Darius Davies wanted to be a WWF superstar when he was eighteen and if proof were needed he preps the throng with whoops and hollers creating a boisterous atmosphere which momentarily befuddles some patrons who leave having presumably expected a straight comedy set. The presentation which is raucous and authentic immerses the room in iconic wrestling imagery and expresses a true affection and understanding of the entertainment (as it is preferred to be known).
Using flat screens at every angle of the viewing area Davies bewitches the audience with a short deconstruction of the “wrestling is fake” argument thusly: the punches may be fake but the physicality is undeniably brutal and bruising. Much like the wrestlers Davies admires (he provides short summaries of each) this show requires excellent timing and synchronisation relying on split second replays of wrestling moves and of home movies that evoke the wrestling spirit of the teenage Davies.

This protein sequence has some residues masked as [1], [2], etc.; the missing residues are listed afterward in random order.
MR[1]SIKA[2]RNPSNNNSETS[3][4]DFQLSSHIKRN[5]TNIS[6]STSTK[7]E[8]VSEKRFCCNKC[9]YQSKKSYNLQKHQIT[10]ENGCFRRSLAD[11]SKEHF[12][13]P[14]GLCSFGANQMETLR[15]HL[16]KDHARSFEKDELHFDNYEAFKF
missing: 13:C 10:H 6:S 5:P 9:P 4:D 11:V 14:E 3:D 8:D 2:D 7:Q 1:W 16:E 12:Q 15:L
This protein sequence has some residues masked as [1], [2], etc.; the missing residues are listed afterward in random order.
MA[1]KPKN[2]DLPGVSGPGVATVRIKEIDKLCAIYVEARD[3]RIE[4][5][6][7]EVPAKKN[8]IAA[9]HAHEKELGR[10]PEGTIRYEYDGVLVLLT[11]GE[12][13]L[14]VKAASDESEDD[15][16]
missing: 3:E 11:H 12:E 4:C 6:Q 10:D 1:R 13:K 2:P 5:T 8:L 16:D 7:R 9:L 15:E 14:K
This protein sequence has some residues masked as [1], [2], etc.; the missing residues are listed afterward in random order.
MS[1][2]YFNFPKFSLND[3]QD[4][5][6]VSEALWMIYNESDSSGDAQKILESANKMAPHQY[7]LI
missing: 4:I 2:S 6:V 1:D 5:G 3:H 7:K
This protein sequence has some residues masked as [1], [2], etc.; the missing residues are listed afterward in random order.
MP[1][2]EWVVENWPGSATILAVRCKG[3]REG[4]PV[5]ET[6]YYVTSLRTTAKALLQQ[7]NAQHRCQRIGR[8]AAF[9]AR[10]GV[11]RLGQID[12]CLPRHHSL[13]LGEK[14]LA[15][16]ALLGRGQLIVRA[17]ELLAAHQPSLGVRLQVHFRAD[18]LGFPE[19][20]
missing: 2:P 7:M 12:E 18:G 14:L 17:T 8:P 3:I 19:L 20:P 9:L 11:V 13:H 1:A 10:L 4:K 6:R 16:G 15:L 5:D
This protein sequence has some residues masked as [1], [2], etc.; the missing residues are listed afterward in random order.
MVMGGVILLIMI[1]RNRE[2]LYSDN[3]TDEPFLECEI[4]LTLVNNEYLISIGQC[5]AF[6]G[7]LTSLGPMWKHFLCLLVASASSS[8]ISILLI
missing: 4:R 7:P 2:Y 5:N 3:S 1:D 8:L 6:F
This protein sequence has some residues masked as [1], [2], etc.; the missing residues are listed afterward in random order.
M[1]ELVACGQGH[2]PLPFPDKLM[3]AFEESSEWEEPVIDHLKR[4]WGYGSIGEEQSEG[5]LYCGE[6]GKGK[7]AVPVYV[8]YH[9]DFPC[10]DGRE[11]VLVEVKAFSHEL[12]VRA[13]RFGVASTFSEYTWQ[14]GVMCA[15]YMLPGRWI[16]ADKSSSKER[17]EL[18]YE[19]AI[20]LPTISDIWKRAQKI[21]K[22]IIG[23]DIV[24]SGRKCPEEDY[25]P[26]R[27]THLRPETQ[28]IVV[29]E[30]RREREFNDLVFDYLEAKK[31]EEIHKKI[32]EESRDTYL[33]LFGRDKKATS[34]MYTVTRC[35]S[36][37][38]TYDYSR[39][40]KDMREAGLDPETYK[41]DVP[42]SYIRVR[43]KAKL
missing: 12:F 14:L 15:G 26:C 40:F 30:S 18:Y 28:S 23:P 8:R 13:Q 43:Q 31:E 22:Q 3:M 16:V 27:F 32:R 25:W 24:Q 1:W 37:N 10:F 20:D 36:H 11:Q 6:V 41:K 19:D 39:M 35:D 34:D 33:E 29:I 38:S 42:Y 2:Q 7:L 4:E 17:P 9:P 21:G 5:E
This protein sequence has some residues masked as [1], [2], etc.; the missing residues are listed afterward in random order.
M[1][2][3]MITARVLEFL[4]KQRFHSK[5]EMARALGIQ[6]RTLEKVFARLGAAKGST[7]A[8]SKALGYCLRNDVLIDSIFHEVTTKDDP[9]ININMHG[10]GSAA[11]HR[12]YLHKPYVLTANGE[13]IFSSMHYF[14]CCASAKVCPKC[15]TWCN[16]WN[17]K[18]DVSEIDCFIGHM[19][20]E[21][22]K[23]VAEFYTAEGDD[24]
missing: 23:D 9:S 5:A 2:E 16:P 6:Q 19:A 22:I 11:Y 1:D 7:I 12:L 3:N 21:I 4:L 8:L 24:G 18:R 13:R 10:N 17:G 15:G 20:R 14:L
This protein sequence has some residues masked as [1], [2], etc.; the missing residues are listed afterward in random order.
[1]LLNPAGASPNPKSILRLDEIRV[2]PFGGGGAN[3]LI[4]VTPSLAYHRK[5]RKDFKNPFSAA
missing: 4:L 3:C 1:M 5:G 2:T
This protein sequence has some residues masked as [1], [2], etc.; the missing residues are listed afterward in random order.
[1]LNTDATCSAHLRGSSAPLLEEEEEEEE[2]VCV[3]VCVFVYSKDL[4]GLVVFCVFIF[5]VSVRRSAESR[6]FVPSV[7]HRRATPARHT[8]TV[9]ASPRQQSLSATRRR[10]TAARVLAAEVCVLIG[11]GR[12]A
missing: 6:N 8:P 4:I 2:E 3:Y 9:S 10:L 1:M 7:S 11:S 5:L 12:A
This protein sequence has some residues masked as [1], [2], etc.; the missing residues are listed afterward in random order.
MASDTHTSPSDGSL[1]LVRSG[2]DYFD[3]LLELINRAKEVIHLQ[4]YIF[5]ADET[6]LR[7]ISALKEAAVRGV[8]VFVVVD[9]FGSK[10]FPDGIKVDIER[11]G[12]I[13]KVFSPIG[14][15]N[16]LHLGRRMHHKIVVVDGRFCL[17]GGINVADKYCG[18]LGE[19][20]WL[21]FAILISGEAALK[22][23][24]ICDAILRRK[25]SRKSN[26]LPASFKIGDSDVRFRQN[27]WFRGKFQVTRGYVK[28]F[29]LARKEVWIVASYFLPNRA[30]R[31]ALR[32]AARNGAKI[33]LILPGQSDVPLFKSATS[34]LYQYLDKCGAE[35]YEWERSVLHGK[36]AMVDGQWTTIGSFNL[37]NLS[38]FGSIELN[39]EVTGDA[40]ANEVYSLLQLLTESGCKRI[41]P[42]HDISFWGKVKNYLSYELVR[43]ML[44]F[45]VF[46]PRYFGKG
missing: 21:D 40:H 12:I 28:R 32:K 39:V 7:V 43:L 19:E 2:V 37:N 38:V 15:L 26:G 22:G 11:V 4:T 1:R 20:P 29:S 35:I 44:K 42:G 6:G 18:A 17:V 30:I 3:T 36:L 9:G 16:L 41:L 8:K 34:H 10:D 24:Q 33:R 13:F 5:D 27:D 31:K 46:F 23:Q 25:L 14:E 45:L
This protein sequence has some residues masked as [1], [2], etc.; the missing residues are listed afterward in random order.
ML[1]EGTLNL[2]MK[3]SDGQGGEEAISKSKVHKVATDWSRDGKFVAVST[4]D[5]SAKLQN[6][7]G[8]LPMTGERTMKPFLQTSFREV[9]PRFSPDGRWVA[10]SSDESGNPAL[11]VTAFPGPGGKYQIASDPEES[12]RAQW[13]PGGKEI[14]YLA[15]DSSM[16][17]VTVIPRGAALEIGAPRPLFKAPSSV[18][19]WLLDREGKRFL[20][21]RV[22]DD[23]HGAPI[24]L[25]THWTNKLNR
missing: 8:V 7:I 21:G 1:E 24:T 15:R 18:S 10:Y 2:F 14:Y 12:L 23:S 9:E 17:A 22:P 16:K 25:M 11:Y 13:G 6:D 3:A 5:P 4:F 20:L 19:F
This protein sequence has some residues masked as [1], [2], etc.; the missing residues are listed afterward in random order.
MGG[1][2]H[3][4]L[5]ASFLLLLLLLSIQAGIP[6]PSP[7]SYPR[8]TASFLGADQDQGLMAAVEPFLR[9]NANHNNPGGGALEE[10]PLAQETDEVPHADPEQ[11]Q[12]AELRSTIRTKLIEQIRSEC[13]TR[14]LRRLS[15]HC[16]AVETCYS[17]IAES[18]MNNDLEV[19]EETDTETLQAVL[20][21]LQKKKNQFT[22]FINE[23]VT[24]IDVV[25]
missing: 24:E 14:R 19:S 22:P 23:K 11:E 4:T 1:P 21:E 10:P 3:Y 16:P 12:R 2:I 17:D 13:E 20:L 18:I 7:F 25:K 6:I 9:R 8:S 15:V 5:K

He revisits some classic moments of WWF and ridicules the choreography with “how can anyone think this real?” not forgetting to lampoon the more intimate physicality with the observation that “using a firework in an opponents bottom to win the fight” is a justifiable strategy and not remotely homo-erotic.
A real highlight is the original audition video he sent to WWF as part of its Tough Enough audition series for raw talent. It depicts a spare room and a young man stumbling through an ill-conceived series of tough guy tropes whilst bizarrely talking about the wrestlers he admires and love for Trish Stratus. Davies’ preparation allows him to rinse all the potential laughter out of such moments and keep the audience onside for a slightly downbeat ending in which x-rays are used to illustrate the extent of the injury that ended Davies wrestling career. Wrestling’s loss is comedy’s gain. Click Here